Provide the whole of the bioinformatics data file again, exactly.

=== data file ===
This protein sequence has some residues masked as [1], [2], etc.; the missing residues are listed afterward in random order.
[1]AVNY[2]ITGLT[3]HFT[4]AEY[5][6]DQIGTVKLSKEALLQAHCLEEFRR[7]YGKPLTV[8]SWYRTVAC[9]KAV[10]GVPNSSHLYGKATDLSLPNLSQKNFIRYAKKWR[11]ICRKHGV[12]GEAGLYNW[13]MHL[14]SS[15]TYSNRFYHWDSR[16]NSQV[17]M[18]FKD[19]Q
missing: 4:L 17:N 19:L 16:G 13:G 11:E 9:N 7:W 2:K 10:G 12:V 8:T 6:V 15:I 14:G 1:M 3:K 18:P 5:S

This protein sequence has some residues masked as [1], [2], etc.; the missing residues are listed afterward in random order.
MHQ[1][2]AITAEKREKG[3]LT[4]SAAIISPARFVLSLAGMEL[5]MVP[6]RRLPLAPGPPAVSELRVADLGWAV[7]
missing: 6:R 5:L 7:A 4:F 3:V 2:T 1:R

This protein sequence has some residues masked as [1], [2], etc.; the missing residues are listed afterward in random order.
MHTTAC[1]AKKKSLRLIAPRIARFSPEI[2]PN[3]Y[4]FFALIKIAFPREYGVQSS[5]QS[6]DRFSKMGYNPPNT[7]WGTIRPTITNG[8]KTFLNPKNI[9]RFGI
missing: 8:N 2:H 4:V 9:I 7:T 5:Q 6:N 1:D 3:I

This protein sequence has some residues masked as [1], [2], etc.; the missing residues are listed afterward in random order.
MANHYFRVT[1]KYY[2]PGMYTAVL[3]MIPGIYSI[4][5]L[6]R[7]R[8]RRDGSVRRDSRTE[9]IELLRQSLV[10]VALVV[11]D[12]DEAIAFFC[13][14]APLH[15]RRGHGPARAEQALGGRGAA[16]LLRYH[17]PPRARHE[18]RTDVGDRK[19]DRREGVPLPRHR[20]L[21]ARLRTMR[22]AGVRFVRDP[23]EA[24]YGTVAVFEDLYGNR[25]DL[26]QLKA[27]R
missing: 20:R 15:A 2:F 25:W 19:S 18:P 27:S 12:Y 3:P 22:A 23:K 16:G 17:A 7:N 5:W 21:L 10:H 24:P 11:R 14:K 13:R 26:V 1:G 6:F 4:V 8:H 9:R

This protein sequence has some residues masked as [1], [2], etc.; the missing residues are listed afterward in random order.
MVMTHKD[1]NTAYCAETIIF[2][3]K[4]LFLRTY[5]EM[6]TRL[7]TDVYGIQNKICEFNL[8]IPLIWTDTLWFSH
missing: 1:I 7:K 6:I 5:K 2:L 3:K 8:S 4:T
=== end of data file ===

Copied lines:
This protein sequence has some residues masked as [1], [2], etc.; the missing residues are listed afterward in random order.
[1]AVNY[2]ITGLT[3]HFT[4]AEY[5][6]DQIGTVKLSKEALLQAHCLEEFRR[7]YGKPLTV[8]SWYRTVAC[9]KAV[10]GVPNSSHLYGKATDLSLPNLSQKNFIRYAKKWR[11]ICRKHGV[12]GEAGLYNW[13]MHL[14]SS[15]TYSNRFYHWDSR[16]NSQV[17]M[18]FKD[19]Q
missing: 4:L 17:N 19:L 16:G 13:G 11:E 9:N 7:W 2:K 10:G 12:V 8:T 6:V 15:I 14:G 1:M 3:K 18:P 5:S

This protein sequence has some residues masked as [1], [2], etc.; the missing residues are listed afterward in random order.
MHQ[1][2]AITAEKREKG[3]LT[4]SAAIISPARFVLSLAGMEL[5]MVP[6]RRLPLAPGPPAVSELRVADLGWAV[7]
missing: 6:R 5:L 7:A 4:F 3:V 2:T 1:R

This protein sequence has some residues masked as [1], [2], etc.; the missing residues are listed afterward in random order.
MHTTAC[1]AKKKSLRLIAPRIARFSPEI[2]PN[3]Y[4]FFALIKIAFPREYGVQSS[5]QS[6]DRFSKMGYNPPNT[7]WGTIRPTITNG[8]KTFLNPKNI[9]RFGI
missing: 8:N 2:H 4:V 9:I 7:T 5:Q 6:N 1:D 3:I

This protein sequence has some residues masked as [1], [2], etc.; the missing residues are listed afterward in random order.
MANHYFRVT[1]KYY[2]PGMYTAVL[3]MIPGIYSI[4][5]L[6]R[7]R[8]RRDGSVRRDSRTE[9]IELLRQSLV[10]VALVV[11]D[12]DEAIAFFC[13][14]APLH[15]RRGHGPARAEQALGGRGAA[16]LLRYH[17]PPRARHE[18]RTDVGDRK[19]DRREGVPLPRHR[20]L[21]ARLRTMR[22]AGVRFVRDP[23]EA[24]YGTVAVFEDLYGNR[25]DL[26]QLKA[27]R
missing: 20:R 15:A 2:F 25:W 19:S 18:P 27:S 12:Y 3:P 22:A 23:K 16:G 17:A 7:N 5:W 21:L 10:H 24:P 11:R 14:K 13:R 26:V 1:G 6:F 4:V 8:H 9:R

This protein sequence has some residues masked as [1], [2], etc.; the missing residues are listed afterward in random order.
MVMTHKD[1]NTAYCAETIIF[2][3]K[4]LFLRTY[5]EM[6]TRL[7]TDVYGIQNKICEFNL[8]IPLIWTDTLWFSH
missing: 1:I 7:K 6:I 5:K 2:L 3:K 8:S 4:T